Pascal Michon

A Rhythm Constellation in the 1970s and 1980s – Lefebvre, Foucault, Barthes, Serres, Morin, Deleuze & Guattari, and Meschonnic

Article publié le 15 August 2019

Pour citer cet article : Pascal Michon , « A Rhythm Constellation in the 1970s and 1980s – Lefebvre, Foucault, Barthes, Serres, Morin, Deleuze & Guattari, and Meschonnic  », Rhuthmos, 15 August 2019 [en ligne]. http://rhuthmos.eu/spip.php?article2428
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This paper has been partly presented at Goldsmith College on April 25, 2017 in the Seminar series Rhythmanalysis : Everything You Always Wanted to Know but Were Afraid to Ask organised by Dr Paola Crespi (Topology Research Unit, Goldsmiths), Prof Mike Featherstone (ICCE, Goldsmiths) and Dr Sunil Manghani (Winchester School of Art, University of Southampton).


In my conference, “A Short History of Rhythm Theory Since the 1970s,” I mentioned a kind of constellation of thinkers, sociologists, philosophers, specialists in literature and art, who, in the late 1970s and the early 1980s, took, roughly for a decade, rhythm as a key subject. I think it is worth to describe it again, even shortly, because it will enable us to better understand the context in which rhythmology and rhythmanalysis reemerged in the second part of the 20th century, after a period of relative oblivion. It will also provide us with a few concepts that will be necessary to grasp Meschonnic’s work.


Everyone knows the series of structuralist works published during the 1960s, especially in the pivotal year 1966, but it is less often noticed that a series of works, equally innovative and much more interesting, as far as we are concerned, has been carried out during the following decade.


Henri Lefebvre, who was a marginal Marxist, aloof from the Communist party and mentor of the French students who launched the rebellion movement in 1968, was probably the first to pay attention to rhythm. In 1968, he published Le Droit à la ville and, in 1974, La production de l’espace, where rhythm was not essential but was already clearly thematized as a conceptual tool useful to sociology, especially for the sociology dealing with urban and daily life. In 1985, he wrote an article with Catherine Régulier entitled « Le projet rythmanalytique. » His last reflections were finally published posthumously in 1992 under the title Éléments de rythmanalyse. This book had not much of an impact in France, but it showed that Lefebvre spent the last twenty years of his life contemplating the issue of rhythm. Yet, in 2004, the translation of this book into English under the title Rhythmanalysis: Space, time and everyday life made him again a kind of star. Today, he is very often cited and used in Anglo-Saxon countries. In France, his success is less visible but he has become again recently the subject of academic interest: in 2015, at the University of Lyon 3, Claire Revol presented her PhD Thesis on “La rythmanalyse chez Henri Lefebvre (1901-1991). Contribution à une poétique urbaine.”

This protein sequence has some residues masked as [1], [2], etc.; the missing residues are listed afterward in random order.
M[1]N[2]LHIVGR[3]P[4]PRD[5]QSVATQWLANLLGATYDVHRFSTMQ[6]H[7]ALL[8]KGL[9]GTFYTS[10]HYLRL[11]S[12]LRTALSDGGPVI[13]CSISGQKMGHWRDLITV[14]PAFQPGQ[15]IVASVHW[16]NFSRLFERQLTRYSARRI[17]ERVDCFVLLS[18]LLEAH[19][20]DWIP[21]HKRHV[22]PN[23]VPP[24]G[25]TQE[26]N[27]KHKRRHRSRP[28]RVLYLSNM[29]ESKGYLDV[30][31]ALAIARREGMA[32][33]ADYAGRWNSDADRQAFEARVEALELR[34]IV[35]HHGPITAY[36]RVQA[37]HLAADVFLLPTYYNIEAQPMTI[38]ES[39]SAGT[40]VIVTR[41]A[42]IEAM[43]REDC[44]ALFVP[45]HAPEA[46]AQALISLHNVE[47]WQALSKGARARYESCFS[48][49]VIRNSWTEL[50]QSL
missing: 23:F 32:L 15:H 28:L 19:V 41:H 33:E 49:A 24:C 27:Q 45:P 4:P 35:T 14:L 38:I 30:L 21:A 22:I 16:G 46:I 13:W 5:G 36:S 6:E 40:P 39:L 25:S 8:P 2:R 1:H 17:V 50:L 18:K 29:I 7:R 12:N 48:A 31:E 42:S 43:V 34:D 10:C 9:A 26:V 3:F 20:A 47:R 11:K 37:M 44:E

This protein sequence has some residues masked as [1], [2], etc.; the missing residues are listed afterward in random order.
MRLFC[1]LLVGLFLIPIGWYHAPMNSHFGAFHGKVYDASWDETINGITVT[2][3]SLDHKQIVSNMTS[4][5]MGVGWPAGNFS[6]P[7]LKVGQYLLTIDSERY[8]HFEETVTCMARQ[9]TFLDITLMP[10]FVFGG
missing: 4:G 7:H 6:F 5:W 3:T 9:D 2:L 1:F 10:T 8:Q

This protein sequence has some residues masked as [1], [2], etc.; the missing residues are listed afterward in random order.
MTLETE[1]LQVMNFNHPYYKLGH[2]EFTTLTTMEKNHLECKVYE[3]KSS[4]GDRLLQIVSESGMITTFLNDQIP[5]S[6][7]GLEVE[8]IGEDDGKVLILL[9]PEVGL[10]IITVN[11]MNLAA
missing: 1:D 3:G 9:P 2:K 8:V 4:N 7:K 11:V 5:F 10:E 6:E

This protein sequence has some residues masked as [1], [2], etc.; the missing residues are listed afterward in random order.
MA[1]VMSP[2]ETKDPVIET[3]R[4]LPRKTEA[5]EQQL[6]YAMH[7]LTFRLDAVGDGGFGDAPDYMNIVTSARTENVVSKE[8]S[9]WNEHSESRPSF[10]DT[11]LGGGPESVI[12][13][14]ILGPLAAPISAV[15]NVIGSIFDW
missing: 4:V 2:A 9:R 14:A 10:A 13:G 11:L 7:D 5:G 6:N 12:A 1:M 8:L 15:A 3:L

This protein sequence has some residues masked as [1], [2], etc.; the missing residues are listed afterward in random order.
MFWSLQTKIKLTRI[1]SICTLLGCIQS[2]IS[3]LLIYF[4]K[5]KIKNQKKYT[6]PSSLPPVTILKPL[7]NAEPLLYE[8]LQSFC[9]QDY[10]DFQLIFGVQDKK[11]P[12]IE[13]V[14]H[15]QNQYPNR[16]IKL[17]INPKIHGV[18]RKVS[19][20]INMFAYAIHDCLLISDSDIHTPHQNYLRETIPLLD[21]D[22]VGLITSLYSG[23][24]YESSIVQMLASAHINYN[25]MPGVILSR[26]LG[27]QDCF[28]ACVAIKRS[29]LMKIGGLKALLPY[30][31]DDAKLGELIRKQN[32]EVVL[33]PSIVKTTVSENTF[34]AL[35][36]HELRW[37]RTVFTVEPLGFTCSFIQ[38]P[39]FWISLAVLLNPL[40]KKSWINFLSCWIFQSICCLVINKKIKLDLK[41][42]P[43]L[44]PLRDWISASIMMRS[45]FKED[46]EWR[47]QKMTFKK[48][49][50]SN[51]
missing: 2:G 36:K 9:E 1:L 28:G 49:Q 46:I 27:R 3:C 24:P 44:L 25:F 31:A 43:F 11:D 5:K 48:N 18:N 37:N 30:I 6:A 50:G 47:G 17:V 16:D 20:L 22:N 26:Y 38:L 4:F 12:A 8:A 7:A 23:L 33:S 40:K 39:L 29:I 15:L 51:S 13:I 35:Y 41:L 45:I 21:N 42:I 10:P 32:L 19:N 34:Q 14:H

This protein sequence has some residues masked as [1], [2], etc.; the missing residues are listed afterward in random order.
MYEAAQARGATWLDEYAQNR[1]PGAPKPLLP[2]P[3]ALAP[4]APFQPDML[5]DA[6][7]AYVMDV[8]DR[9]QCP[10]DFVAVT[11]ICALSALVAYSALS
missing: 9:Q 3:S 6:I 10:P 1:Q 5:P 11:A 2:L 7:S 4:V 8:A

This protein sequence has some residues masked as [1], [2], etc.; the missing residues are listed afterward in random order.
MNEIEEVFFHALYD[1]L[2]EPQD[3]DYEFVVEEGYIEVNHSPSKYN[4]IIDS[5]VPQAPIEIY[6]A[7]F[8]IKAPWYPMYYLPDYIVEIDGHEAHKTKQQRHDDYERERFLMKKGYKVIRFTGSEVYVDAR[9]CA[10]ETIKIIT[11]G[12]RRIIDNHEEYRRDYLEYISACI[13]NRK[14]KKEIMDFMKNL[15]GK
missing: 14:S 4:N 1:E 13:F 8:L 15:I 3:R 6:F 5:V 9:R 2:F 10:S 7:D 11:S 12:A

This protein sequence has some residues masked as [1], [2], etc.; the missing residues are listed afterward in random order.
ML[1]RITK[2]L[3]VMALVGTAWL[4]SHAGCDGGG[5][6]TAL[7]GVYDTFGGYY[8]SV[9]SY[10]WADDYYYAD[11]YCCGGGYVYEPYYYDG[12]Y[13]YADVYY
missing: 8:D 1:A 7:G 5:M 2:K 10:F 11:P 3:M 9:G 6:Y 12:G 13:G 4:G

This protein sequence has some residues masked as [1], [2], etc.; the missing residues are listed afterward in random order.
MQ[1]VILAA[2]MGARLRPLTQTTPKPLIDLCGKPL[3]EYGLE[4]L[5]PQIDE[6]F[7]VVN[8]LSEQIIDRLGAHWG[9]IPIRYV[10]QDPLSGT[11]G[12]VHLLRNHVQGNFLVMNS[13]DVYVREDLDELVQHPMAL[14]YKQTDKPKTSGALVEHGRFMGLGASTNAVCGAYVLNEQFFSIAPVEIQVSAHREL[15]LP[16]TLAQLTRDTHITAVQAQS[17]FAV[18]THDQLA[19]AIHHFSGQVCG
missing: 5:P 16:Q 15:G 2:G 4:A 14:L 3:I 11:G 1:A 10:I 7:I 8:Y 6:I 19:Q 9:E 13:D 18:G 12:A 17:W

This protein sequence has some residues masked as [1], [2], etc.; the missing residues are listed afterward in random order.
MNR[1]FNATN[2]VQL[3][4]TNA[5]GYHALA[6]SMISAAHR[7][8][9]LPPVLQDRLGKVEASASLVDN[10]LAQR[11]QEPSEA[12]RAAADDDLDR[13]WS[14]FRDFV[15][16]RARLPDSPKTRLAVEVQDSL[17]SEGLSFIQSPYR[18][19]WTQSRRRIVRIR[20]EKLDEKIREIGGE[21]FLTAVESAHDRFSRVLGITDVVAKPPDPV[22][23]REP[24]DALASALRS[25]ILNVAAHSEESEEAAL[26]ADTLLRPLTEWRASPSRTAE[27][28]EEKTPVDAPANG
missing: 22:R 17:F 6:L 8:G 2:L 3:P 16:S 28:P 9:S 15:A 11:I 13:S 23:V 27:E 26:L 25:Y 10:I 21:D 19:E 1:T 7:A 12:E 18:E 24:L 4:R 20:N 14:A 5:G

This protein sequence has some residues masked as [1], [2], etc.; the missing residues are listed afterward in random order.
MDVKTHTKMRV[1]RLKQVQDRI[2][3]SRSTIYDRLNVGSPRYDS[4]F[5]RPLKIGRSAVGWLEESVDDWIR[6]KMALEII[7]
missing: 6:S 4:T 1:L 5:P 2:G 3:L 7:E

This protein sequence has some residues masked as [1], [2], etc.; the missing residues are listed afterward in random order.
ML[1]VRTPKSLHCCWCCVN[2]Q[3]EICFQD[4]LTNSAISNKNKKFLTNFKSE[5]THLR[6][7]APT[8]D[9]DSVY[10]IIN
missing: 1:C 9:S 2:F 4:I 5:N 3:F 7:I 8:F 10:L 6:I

As announced in the very first page of the book, the rhythmanalytic program aimed at developing “a critique of the thing and of the process of thingification (of reification) in modern thought.” It was “led in the name of becoming, of movement, of mobility in general.” (p. 3) In other words, it was thought of as a reactualization of Lebebvre’s peculiar Marxist program, of his critique of Modern man, i.e. his critique of repetition and rigidification of modern life. But this critique of daily life in Capitalist societies was now intended to be elaborated from the most concrete reality: its rhythm. Finally, only rhythm could reintroduce fluidity and make us again in touch with experience.


One year after, in 1975, Foucault wrote one of the most beautiful books on social and body rhythms : Discipline and Punish. From the rhythmic point of view, Foucault’s analysis in Discipline and Punish has proved to be a real breakthrough. The rhythmic transformations that we observe in the West in 19th century cannot be accounted for only, as mainstream Marxist thinkers claimed, by the development of industrial work, or as unorthodox Marxists critics as Kracauer and Benjamin asserted in the 1930s, by the development of transportation, communication and reproduction devices, but they have to be explained also by the emergence of a new legal and political system, namely modern democracy.


In order to build his case Foucault concentrated on one institution: the prison. Prison might seem marginal in terms of its operation but it is in fact the place where the rhythmic techniques, that spread in the West since the 17th century, were brought to their greatest intensity, and therefore where it is possible to observe them relatively easily, while they are often gently and invisibly working in the rest of society. The prison is a kind of rhythmic total institution whose program aims at transforming individuals by a convergent beam of rhythmic techniques. Radiating from this center, Foucault attempted to describe the series of institutions—school, army, factory, hospital and court—where, from the late 16th century, new manners to organize the flow of bodies and language which have become dominant features of the democratic era, have been developed.


It is striking to see how Foucault, just as Lefebvre, tried to bring political analysis on rhythmic ground. In both cases, the questioning aimed at the rhythms which were imposed upon life in modern societies.